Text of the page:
Although these days Disney and DreamWorks are the two big players in the world of animated films, I was recently surprised to learn about a now-defunct animation studio that was responsible for many of my childhood favorites, including The Land Before Time and Anastasia!
Don Bluth was a Disney animator who worked on films such as Robin Hood, Winnie the Pooh and Tigger Too and The Rescuers before leaving in 1979 to set up his own animation studio, Don Bluth Productions.
Don Bluth animated or produced the films The Secret of NIMH, An American Tail, The Land Before Time, All Dogs Go to Heaven, Rock-a-Doodle, Thumbelina, A Troll in Central Park and The Pebble and the Penguin, Anastasia and Titan A.E.
Recognize any of those? I know I sure do! Don Bluth and his animation companies are super fascinating to read about, here are a few facts you might not have known about this animator and his films:
Don Bluth quit Disney on his birthday!
On his 42nd birthday, in 1979 Don Bluth along with future partners Gary Goldman, John Pomeroy and nine other fellow Disney animators quit The Walt Disney Productions and created Don Bluth Productions.
The main character in An American Tail was named after Steven Spielberg's grandfather
Steven Spielberg was a producer for An American Tale (he also worked on The Land Before Time) and the main character was named Fievel after his grandfather (though his name was spelled Feivel, the movie changed the spelling for American audiences).
The Land Before Time is Bluth's shortest film
Originally the movie was about 80 minutes long, but it was heavily edited because Steven Spielberg and George Lucas thought the film would be too dark for children. Overall about 11 minutes was cut from the film, including 19 fully animated scenes. The uncut version of the movie has never been released on DVD and it's unknown whether the footage even still exists.
The Secret of NIMH was the first film for one child star
This film was the debut for Wil Wheaton! Wheaton voiced Martin. After this film he went on to star in the classic coming-of-age film Stand by Me, Toy Soldiers and TV series Star Trek: The Next Generation. Most recently he's appeared in shows like Big Bang Theory and Ben 10.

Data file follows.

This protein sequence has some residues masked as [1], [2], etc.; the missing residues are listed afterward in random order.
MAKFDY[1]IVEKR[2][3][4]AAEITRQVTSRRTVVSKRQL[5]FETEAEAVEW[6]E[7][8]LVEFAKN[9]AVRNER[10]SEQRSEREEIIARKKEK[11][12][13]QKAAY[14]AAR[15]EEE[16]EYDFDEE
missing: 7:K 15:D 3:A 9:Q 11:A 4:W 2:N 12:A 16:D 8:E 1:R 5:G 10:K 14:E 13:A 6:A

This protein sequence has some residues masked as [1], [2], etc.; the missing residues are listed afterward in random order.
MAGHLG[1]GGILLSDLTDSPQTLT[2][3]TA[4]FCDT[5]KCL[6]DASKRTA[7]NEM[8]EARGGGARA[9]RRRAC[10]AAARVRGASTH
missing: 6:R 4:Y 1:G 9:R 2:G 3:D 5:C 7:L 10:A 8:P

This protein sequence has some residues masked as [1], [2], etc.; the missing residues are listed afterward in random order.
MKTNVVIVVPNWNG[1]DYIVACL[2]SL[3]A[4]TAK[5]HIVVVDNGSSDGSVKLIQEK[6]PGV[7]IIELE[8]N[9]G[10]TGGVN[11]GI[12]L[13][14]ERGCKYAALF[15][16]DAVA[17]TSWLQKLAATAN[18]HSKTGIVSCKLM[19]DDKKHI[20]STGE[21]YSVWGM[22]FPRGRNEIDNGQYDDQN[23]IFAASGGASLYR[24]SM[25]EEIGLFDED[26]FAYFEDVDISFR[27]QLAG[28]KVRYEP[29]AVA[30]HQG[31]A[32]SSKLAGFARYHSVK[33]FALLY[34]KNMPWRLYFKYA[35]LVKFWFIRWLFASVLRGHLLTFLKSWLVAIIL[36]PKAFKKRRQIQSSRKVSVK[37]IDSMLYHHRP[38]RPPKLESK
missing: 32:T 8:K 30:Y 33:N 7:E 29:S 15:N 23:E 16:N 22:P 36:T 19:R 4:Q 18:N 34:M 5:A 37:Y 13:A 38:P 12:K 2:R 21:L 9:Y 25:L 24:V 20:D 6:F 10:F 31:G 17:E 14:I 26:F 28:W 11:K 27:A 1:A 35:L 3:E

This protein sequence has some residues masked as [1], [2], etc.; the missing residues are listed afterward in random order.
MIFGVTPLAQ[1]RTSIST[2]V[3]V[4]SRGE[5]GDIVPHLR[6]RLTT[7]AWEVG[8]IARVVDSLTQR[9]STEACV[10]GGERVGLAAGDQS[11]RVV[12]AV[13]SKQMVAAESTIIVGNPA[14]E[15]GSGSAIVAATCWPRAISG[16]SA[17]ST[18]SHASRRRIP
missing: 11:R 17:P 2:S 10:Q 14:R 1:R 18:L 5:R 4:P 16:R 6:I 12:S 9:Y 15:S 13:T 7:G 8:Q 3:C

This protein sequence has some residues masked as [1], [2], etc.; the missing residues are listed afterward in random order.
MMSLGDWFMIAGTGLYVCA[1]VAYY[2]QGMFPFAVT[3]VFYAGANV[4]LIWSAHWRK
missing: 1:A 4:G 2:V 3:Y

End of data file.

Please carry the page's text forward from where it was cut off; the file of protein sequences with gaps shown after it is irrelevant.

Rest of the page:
Many of the artworks in Anastasia are based on real objects!
When Anya is in the ballroom of the palace in St. Petersburg, you can see the painting of the coronation of Alexandra and Nicholas on the left hand side. This was actually a real painting.
The music box in the movie actually existed too. It was given to the real Anastasia by the real Marie Feoderovna for her thirteenth birthday, but was actually silver with a ballerina on top.
The mix of characters in The Land Before Time was unrealistic
Though the film featured many different types of dinosaurs, many of them were unrealistic for the timeframe the movie was set in (in a time overlapping the Jurassic Period and Cretaceous Period). Apatosaurus (Littlefoot) and Stegosaurus (Spike) existed in the late Jurassic period, while Triceratops (Cera), Pteranodon (Petrie), Saurolophus (Ducky) and Tyrannosaurus existed in the late Cretaceous period.
Don Bluth Productions was International
Though Don Bluth and his company were American, the Irish government invited the company to set up in Dublin, which they did in November 1986, to take advantage of government investment and incentives. The Land Before Time was the first production created entirely in Ireland.
The pig-based insult in Anastasia was real!
In real life, Olga really did say that Anastasia's drawing looked like a pig riding a donkey! This was stated by Anastasia in a letter to her father, and the picture used in the movie is an animated reproduction of the real picture.
The Land Before Time is a huge franchise
There have been a total of 13 The Land Before Time films, though the 12 sequels were all direct-to-video and only the original film had involvement from Don Bluth. Aside from the films, there have also been eight games, two sing-a-long videos, and a TV Series!
An American Tale was released to coincide with a very important anniversary
An American Tale ends at the newly completed Statue of Liberty. The statue was completed in 1886, which is exactly 100 years before the film was released. When the statue was finished it was the bronze color that is scene in the movie, it wasn't until the early 1900s that the statue was turned completely green due to the chemical reaction between metal and water.
Don Bluth didn't just limit himself to movies!
In 1983 Bluth and his partners teamed up with Rick Dyer from Advanced Microcomputer Systems and created Dragon's Lair, a groundbreaking laserdisc arcade game!
Anastasia was Don Bluth's highest grossing film
The film was made on a $53 million budget but surpassed all expectations and made almost $140 million at the box office! Anastasia was not only Don Bluth's most profitable film but also Fox Animation Studios' most profitable film to date.
Products in An American Tale were nods to crew members
After the cat attack scene at the market, there is a bottle of "Pomeroy Hair Tonic" seen in the background, this was named after co-producer John Pomeroy. Another reference to a crew member can be seen when Gussie is making her speech at the rally, she stands on a can of "Dorse Hair Restorer," named for crew member Dorse A. Lanpher.